Lafayette -- Laurie Gary said her son, who is 9, is talkative.
"He is not a bad child, and he does not cause trouble," said Gary, who lives in Carencro. "He is just a talkative child."
Gary said that when her son was 7 and attended Carencro Heights, one of his teachers told him he needed to be on medication.
"You don't tell a 7-year-old child that," she said. "Here he was thinking something was wrong with him."
State Superintendent of Education Cecil Picard apparently agrees. He issued a directive Oct. 1 to education officials throughout the state, asking public school teachers to refrain from diagnosing and suggesting medication for children.
"No authority exists which would allow teachers or other personnel in Louisiana to suggest or recommend to parents that their children be diagnosed with ADD (Attention Deficit Disorder), ADHD (Attention Deficit Hyperactivity Disorder) and/or similar disorders," Picard wrote.
Picard's directive instructs school employees with concerns to send a letter to parents recommending a medical evaluation.
Picard wrote the memo after state Sen. Fred Hoyt, D-Abbeville, began a dialogue with Picard on the issue and helped to develop the directive.
Although he did some research and found no documented cases in Vermilion Parish, Hoyt said, he had some information from parents and teachers in Lafayette Parish.
Marie Pace, a former educator based in Lafayette, said many teachers are making these suggestions to parents, and she wants it to stop.
Pace is a member of the Church of Scientology in Lafayette. Scientology adamantly opposes the use of psychotropic drugs on children. Pace said she is concerned about students who are told they cannot attend class if they are not on their ADD medication.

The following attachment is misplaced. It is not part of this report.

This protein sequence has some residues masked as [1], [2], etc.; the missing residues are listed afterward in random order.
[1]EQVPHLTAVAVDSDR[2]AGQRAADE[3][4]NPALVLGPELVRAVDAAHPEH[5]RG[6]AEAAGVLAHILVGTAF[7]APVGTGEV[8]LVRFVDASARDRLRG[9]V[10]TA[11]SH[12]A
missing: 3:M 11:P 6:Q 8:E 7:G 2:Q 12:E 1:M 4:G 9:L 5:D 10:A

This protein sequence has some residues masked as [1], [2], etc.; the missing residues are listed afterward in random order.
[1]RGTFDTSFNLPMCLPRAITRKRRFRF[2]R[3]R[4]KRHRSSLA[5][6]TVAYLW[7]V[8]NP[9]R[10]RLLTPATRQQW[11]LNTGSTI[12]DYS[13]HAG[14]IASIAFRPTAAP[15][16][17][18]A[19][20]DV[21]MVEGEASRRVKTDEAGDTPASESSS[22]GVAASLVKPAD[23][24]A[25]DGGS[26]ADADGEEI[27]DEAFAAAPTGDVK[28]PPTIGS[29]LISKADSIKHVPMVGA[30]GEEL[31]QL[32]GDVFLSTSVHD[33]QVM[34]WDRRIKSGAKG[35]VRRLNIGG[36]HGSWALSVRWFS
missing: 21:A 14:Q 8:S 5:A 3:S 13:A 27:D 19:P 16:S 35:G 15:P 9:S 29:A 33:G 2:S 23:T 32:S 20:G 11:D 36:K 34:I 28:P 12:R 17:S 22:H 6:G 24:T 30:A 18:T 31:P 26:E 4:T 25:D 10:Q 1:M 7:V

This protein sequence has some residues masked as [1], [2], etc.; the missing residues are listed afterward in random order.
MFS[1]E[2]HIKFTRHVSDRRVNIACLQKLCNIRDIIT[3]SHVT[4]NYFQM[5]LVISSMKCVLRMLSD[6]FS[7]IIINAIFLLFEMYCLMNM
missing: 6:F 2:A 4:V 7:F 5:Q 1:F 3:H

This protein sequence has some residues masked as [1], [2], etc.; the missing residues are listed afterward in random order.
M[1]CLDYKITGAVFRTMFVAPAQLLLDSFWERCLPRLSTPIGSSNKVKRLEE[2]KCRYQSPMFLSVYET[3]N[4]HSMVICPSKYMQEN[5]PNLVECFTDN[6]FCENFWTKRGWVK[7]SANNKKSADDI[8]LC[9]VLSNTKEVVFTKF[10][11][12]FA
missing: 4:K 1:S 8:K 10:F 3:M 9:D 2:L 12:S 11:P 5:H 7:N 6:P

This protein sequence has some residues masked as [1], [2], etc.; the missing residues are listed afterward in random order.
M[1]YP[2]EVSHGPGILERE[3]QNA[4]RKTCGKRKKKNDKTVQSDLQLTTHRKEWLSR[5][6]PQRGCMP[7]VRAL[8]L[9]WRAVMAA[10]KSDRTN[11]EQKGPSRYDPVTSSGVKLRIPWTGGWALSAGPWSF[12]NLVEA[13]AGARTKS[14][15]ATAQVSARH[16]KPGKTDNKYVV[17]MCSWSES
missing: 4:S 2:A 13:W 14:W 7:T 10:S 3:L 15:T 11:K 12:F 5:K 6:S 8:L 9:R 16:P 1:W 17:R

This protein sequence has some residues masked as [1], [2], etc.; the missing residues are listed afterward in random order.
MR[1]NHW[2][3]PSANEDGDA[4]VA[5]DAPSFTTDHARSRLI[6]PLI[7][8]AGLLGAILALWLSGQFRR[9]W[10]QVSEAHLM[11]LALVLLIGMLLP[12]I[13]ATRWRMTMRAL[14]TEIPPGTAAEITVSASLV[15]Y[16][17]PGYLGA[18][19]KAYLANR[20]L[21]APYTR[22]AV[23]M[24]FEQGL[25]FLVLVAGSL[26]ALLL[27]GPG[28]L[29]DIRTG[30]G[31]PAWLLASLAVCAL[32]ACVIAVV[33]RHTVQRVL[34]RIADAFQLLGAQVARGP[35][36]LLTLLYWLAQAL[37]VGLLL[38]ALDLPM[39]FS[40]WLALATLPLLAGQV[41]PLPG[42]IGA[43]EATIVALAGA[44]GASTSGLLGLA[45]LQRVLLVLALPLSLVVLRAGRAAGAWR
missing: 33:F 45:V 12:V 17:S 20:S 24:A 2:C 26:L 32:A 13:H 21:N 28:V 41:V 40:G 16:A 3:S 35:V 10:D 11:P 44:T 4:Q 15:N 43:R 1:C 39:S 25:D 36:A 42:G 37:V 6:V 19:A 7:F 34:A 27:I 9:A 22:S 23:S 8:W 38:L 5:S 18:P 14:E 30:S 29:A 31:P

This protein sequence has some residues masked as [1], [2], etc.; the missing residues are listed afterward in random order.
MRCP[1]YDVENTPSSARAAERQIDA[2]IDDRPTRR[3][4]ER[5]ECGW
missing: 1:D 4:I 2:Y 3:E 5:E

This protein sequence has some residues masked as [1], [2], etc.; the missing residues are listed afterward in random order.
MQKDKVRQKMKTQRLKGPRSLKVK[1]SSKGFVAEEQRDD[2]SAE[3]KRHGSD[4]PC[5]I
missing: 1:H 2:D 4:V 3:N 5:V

"No educator nor school employee in any capacity should be involved in becoming a feeder line to psychiatry or psychology by suggesting to any parent or guardian that a particular child has a so-called mental disease when there is no proof of such ever existing," Pace wrote to Picard.
James Easton, superintendent of Lafayette public schools, said it is unethical for teachers to imply that students could not attend class for these reasons.
He said no such cases have been reported to his office.
"It is probably not appropriate in most instances for school people to recommend that children get involved with mind-altering drugs," Easton said. "These recommendations should come strictly from the medical profession."
Local doctors said ADD and ADHD are terms applied to children or adults who consistently display hyperactive or unfocused behaviors over time.
Dr. Brent Prather, a pediatrician who treats about 1,000 children with ADD and ADHD from six parishes, said there are three things to look for - impulsiveness, fidgety behavior and distractibility.
"If you see those three things or a combination of those things to an abnormal degree, then a child may be ADHD," he said. "The tricky thing is all kids have these things at times. It is an art to be able to determine the kids that really have it."
Stress is the most common cause of all three factors, but parents should also consider whether a child is eating properly or can't do homework in an hour or so, and they should talk to the child's teachers, Prather said.
A child should be taken to the family pediatrician, a counselor or a learning specialist for diagnosis.
Drugs often prescribed to treat severe cases of ADD or ADHD include Ritalin, Adderall or Dexadrine - all Schedule II narcotics under federal guidelines, Prather said.
"When (drugs) work, it is usually dramatic," he said. "It is like connecting wires in the brain. Their grades go up, and teachers say they have never seen them this focused at school. That is what can happen if you properly make the diagnosis."
More than 2,000 students in Lafayette Parish receive services for academic problems, behavior problems and medical conditions. But no numbers are kept on how many students have been diagnosed as ADD or ADHD, according to Lafayette Parish school personnel.
State officials said no numbers are kept on ADD or ADHD students in public schools.